‘US government does not seek confrontation over the Strait of Hormuz, but…’

The US says its warships will continue their mission in the Persian Gulf, in defiance of Iran's warning to keep the aircraft carriers well away from its waters.

Iran has been holding naval exercises in the Strait of Hormuz since December 23, and has threatened to close the key oil supply route if new US sanctions hit its exports. It later backed down. However, in an escalating war of words, Pentagon Press Secretary George Little said today that closure of the Strait would not be tolerated.

Tensions rose as the USS John Stennis passed through an area where Iran was holding 10-days of naval war games. The drill also saw a number of missiles tested which were said to be long-range, though the Russian military says Iran does not have the capacity to produce inter-continental ballistic missiles.

“Such regularly scheduled movements are in accordance with longstanding US commitments to the region’s security and stability, and in support of ongoing operations,” Little told reporters, speaking of USS John Stennis’ route.

Such carrier strike group deployments are needed to maintain continuity and operational support to ongoing missions in the US Central Command area of responsibility, he added.

“Our interest is in safe and secure maritime passage for ships transiting the Strait of Hormuz,” Little said. “No one in this government seeks confrontation over the Strait of Hormuz. It’s important to lower the temperature.”

Little stressed that US transits of the Strait of Hormuz continue to be in compliance with international law, which guarantees their vessels the right of transit passage.

The Pentagon press secretary also advised the Iranian regime to “devote its energy and resources to establishing friendly relations with countries in the Gulf region.”

Iran is under increasing pressure from Western countries, which believe it might be developing a nuclear weapon. France is pushing for stricter sanctions against Iran and has urged EU countries to follow the US in freezing Iranian central bank assets and imposing an embargo on oil exports. On Tuesday, French Foreign Minister Alain Juppe said he “has no doubt” that Iran is “pursuing the development of its nuclear arms,” and appealing to the EU to agree sanctions for the Islamic republic by the end of January.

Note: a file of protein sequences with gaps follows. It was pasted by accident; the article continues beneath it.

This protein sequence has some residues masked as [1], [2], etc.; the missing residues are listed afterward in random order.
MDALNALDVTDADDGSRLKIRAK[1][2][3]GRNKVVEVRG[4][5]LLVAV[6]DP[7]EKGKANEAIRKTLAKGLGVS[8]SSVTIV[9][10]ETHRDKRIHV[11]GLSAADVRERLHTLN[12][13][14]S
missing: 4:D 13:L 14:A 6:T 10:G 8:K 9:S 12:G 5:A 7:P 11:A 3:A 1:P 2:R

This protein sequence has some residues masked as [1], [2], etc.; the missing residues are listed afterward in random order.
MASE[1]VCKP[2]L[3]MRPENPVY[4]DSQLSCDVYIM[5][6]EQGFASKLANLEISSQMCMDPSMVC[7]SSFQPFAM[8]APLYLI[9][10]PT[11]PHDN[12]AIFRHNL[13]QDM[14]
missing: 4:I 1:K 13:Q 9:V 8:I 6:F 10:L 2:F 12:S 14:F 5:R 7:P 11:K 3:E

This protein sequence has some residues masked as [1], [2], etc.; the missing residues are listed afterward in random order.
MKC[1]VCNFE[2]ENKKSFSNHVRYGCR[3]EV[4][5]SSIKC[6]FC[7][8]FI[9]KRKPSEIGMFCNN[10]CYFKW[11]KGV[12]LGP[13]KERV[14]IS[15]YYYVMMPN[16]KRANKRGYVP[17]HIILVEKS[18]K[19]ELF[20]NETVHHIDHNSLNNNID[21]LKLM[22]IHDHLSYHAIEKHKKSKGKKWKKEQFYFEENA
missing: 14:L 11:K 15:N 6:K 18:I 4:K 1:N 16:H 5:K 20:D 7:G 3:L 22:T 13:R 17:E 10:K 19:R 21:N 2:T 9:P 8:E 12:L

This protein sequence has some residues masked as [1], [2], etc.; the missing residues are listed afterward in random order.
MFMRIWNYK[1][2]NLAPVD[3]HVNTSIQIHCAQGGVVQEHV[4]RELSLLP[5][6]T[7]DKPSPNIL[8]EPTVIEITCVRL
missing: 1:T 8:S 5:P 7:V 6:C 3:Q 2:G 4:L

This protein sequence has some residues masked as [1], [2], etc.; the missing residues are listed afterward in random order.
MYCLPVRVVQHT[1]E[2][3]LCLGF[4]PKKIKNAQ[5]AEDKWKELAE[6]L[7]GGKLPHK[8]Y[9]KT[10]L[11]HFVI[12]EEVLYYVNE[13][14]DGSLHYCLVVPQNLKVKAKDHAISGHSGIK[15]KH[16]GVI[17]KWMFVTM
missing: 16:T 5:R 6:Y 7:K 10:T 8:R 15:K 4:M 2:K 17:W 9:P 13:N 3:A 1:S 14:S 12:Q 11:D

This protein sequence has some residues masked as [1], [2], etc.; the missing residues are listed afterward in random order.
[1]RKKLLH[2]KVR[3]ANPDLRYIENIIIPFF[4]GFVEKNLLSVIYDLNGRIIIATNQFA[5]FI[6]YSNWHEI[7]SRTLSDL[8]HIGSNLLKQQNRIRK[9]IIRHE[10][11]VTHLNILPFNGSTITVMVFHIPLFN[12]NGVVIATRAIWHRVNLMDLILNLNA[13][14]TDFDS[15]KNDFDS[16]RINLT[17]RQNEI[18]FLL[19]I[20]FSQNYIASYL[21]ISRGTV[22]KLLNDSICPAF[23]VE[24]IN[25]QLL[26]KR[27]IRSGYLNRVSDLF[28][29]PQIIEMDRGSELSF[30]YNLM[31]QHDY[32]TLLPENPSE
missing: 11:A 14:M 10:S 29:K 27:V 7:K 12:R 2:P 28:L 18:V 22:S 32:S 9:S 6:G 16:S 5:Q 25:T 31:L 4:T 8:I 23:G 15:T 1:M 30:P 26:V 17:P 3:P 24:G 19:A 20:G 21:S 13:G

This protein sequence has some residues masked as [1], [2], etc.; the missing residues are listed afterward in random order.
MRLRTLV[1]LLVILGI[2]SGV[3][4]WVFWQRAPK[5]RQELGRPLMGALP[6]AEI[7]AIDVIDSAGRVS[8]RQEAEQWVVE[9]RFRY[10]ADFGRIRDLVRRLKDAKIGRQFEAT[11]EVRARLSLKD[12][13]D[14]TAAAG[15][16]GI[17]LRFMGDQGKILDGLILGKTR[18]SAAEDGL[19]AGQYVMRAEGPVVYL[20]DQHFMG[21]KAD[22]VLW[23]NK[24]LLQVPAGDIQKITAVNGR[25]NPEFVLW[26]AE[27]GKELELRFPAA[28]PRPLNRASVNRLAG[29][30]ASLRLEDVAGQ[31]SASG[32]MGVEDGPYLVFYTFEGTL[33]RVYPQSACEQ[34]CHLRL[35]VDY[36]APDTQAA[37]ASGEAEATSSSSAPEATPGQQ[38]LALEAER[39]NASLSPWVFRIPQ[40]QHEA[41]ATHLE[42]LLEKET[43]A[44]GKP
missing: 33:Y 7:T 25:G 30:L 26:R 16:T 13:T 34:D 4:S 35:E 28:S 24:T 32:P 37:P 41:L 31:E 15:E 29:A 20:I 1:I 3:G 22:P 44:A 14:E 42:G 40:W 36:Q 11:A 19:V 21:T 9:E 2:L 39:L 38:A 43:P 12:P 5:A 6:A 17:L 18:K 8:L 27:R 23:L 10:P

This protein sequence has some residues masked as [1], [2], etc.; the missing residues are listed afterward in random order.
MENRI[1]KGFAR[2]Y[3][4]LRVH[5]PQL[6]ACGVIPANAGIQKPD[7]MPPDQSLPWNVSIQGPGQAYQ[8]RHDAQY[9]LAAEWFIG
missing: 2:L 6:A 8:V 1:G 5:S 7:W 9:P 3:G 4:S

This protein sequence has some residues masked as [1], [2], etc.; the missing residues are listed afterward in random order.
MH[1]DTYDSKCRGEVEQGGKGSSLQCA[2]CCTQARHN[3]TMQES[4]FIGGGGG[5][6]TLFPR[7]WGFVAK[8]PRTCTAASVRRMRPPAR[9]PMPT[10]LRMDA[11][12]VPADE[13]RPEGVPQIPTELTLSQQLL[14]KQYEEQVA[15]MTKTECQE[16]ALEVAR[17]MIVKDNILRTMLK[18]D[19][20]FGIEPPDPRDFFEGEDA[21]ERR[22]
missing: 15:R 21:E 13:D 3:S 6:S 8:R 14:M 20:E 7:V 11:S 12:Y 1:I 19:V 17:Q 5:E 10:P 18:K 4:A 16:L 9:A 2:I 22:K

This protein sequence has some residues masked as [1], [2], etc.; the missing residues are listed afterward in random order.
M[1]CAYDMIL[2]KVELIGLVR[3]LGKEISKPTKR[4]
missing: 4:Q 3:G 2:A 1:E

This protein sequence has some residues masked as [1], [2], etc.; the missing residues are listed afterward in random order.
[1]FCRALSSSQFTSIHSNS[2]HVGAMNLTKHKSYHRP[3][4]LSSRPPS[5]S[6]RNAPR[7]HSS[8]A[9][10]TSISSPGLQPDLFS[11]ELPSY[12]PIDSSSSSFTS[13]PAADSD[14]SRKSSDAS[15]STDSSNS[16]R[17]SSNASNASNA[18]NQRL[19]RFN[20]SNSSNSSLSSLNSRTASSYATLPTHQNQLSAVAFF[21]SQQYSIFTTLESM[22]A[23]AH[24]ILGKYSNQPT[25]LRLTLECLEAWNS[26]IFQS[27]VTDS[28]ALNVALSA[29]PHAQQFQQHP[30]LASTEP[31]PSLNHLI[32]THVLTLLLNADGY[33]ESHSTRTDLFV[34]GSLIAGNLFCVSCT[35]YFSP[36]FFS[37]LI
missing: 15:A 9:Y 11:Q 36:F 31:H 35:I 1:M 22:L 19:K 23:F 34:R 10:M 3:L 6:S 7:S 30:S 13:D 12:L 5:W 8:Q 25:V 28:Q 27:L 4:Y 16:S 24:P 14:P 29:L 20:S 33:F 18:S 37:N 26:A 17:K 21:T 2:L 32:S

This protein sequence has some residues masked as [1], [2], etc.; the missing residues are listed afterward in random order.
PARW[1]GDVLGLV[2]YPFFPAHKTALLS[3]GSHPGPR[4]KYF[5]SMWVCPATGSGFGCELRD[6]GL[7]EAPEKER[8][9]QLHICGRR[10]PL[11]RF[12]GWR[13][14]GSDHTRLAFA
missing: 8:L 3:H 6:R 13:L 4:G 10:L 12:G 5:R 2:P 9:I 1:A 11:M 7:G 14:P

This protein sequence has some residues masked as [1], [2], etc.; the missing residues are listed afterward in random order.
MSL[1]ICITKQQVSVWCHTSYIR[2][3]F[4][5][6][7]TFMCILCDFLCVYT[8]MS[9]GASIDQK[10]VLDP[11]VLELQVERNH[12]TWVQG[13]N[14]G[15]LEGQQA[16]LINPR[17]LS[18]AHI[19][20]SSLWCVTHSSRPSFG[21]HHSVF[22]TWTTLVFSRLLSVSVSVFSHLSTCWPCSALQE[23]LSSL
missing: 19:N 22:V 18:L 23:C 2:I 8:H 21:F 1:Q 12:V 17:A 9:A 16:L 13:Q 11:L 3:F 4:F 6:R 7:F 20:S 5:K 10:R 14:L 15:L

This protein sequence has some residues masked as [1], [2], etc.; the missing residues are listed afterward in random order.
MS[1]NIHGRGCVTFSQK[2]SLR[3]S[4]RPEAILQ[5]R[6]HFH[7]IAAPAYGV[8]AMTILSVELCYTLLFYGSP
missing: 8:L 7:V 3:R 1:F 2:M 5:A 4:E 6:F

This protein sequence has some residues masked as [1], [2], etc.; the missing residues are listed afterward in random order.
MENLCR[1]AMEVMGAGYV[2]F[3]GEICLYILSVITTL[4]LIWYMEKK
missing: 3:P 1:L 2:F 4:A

Asia Times correspondent Pepe Escobar says new sanctions adopted by the US are over the top.

“Can you imagine if this was another way around – if these sanctions were against American exports of oil? Or if the sanctions were against China, for instance? It is an act of war. The thing is, how are you going to implement it and who is going to respect it?”Escobar told RT.

“The French Foreign Ministry pathetically saying: ‘Look, we have to curb our imports of Iranian oil’ – what’s going to happen to the European economy if that happens?”

Ali Rizk, an expert on Middle Eastern affairs, believes that both the US and Europe are currently "witnessing a very dire economic situation," and that "this latest step taken against Iran will only, of course, set the precedent for increasing economic problems for the West in general.

Rizk notes two main motives behind the US policy towards Iran: US president Barack Obama’s wish to prove himself in an election season, and American’s fear of a unilateral Israeli attack on Iran.

By taking this step, Obama on the one hand is answering his Republican challengers, and on the other hand he is trying to satisfy Israel.

At the same time Rizk  strongly doubts the conflict will reach military status, but “there will be continuous escalation and a continued cold war between the US and Iran.

­Meanwhile the EU has agreed in principle to ban imports of Iranian oil, a measure Rizk says is unlikely to be put into practice, though it remains to be seen.